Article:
Instead, when I come to look, I see a picture announcing very clearly (but of course in a fun and quirky way) that Friend-from-church and her husband are expecting a baby. They are expecting their baby to be born next May, about the same time as my beautiful sister-in-law and her husband are expecting their baby to be born.

My initial response upon realizing what this picture means is not joy, but jealousy. And sadness. And then guilt because my initial response was not joy.

I try to give myself a little bit of slack, though, because I know that some of my strong feelings come from a doctor’s appointment I had less than 24 hours before seeing this Facebook announcement.

An appointment that was less than encouraging and also less than conclusive.

 An appointment at which I heard in not so few words, “You will probably need to use fertility treatments if you want to have your own children.”

“Your body may not be able to sustain a child through a pregnancy without help.”

Traitorous words. Traitorous body.

And I know, the doctor may be wrong. The doctor may not have all the information he needs yet. And what’s so very bad about fertility treatments anyway? Probably nothing.

But even so, I can’t stop the anguished questioning of God inside of me: “Why her? Why not me? They haven’t been married as long as we have! I’m sure they haven’t even been wanting this baby as long as we have!”

I don’t mean to sound melodramatic, or wimpy. I know there are so many women who have much, much more heart-wrenching stories, have been feeling empty-arm pain much, much longer and much, much more acutely than I have.

But even so, the pain is still there, and I still need to address the God whom I love and serve and who I have believed is good, oh so good, in the past.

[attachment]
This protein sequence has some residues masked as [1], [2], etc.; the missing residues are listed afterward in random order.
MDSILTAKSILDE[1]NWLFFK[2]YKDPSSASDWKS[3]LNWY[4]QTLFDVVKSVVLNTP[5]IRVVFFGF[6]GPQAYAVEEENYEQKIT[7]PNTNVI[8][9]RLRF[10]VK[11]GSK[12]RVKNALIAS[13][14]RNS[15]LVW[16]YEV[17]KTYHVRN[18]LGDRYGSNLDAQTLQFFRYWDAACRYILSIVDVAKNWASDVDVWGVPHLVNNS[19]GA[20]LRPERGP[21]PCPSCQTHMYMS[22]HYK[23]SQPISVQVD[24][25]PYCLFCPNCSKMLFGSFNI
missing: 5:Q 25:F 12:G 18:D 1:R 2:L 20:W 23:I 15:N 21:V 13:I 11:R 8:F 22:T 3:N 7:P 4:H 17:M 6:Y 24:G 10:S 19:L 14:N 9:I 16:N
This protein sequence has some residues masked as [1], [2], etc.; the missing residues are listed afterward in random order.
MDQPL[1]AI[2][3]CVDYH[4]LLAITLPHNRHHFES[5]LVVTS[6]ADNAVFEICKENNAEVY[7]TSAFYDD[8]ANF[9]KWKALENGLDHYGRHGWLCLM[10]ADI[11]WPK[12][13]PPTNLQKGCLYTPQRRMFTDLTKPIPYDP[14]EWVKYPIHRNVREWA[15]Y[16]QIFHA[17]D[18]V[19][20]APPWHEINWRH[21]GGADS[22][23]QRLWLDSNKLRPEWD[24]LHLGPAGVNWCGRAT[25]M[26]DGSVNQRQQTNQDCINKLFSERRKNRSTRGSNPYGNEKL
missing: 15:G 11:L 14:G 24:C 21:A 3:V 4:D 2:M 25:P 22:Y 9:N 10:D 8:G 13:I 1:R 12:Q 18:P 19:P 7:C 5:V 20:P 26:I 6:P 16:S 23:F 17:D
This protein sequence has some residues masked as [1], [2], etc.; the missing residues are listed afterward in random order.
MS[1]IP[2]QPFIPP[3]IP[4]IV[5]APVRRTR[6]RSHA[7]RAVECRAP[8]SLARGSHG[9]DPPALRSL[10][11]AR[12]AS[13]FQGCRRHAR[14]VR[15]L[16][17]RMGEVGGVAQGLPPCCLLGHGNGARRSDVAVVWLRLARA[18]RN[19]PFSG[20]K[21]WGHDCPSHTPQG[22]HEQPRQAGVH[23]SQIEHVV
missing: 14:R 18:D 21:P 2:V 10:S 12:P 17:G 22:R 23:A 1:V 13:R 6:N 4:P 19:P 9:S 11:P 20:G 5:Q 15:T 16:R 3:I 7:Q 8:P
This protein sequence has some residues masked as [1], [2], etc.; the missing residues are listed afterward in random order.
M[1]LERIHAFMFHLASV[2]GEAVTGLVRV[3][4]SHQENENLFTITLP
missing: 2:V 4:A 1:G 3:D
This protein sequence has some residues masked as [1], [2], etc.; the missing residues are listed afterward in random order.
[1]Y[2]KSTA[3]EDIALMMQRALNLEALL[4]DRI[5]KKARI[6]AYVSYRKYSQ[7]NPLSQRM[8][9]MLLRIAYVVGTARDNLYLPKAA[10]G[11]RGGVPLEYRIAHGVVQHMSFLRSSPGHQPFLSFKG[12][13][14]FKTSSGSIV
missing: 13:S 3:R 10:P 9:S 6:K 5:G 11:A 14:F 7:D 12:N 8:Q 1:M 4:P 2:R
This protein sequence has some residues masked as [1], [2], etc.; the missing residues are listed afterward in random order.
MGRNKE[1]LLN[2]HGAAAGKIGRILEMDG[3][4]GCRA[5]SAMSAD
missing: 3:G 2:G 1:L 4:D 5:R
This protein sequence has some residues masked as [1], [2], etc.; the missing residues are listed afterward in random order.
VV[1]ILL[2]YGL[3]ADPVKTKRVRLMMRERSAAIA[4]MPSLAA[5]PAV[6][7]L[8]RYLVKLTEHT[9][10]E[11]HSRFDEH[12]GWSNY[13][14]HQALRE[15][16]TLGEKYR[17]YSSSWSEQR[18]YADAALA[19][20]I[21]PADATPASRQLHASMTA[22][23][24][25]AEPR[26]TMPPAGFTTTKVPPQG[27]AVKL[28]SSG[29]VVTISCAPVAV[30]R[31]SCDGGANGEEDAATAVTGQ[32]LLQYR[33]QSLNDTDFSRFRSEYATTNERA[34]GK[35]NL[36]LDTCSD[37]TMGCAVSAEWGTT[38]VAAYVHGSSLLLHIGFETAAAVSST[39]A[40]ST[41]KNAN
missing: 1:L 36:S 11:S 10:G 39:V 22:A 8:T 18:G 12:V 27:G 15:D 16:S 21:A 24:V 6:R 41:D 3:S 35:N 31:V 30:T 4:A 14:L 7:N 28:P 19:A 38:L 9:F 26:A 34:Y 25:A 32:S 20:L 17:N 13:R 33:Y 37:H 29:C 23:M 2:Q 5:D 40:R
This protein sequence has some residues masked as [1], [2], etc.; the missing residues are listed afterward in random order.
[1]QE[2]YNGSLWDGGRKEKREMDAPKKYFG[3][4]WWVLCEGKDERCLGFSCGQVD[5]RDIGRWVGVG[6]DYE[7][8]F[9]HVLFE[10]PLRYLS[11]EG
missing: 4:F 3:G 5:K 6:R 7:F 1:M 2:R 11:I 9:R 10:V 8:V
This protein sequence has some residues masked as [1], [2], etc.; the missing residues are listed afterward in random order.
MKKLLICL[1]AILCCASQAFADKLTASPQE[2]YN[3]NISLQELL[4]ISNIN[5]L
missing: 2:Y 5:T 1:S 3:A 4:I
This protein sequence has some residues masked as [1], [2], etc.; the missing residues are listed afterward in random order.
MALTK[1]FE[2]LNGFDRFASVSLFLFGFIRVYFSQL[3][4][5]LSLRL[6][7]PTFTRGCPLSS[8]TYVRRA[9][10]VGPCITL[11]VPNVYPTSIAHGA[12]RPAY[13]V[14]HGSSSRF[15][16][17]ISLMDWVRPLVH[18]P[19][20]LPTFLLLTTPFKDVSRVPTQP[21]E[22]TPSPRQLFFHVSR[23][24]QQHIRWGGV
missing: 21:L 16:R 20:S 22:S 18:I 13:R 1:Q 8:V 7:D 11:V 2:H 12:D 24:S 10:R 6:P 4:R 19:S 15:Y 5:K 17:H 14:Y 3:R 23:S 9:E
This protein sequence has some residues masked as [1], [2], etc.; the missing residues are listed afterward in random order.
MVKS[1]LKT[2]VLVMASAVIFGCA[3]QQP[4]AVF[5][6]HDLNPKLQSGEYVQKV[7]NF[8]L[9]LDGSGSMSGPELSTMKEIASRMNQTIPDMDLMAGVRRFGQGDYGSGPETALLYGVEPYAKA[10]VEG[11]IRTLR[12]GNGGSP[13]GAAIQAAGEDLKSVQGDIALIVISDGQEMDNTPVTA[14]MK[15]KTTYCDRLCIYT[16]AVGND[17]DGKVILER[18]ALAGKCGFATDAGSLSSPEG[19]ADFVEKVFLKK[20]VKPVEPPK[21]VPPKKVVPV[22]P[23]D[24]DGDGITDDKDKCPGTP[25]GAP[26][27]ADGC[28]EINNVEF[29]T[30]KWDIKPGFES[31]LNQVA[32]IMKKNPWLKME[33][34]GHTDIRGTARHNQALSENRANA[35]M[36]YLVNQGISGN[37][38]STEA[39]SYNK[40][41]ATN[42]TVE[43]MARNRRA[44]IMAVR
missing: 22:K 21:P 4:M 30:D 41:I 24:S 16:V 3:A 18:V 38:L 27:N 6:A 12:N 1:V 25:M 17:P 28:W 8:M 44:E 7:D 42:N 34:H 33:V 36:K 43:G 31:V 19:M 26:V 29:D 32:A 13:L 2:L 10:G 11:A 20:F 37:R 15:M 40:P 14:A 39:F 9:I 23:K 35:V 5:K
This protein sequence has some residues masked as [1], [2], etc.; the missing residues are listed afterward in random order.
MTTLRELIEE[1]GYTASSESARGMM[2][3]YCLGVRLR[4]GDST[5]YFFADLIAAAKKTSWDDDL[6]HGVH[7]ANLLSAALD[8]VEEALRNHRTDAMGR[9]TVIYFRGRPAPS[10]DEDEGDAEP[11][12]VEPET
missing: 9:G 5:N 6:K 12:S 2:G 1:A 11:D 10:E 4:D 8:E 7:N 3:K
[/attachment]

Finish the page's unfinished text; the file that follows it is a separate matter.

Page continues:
A teacher of mine once told me that we sing songs like “Blessed Be Your Name” when times are good and it’s easy to believe God is good as a sort of exercise and muscle-building for when times are bad and it’s not so easy to see God’s goodness.

That way, when life gets hard in one way or another, the refrain

Blessed be Your name
On the road marked with suffering,
Though there's pain in the offering
Blessed be Your name.

Every blessing You pour out
I'll turn back to praise.
When the darkness closes in, Lord
Still I will say

Blessed be the name of the Lord,
Blessed be Your name!
Blessed be the name of the Lord,
Blessed be Your glorious name!

will play in our heads and we will remember, Yes, God is good. God can use this for good. Even when this doesn’t make sense to me, God is still good.

I can remember this song. I am able to say with my words (even if my feelings aren’t so sure), Yes, God is good. And I know that this one itsy bitsy difficult time will strengthen me and prepare me. I will come to know more deeply the One who is infinitely more precious than a thousand babies, and He will be my strength and my song.

Yes, God is still good!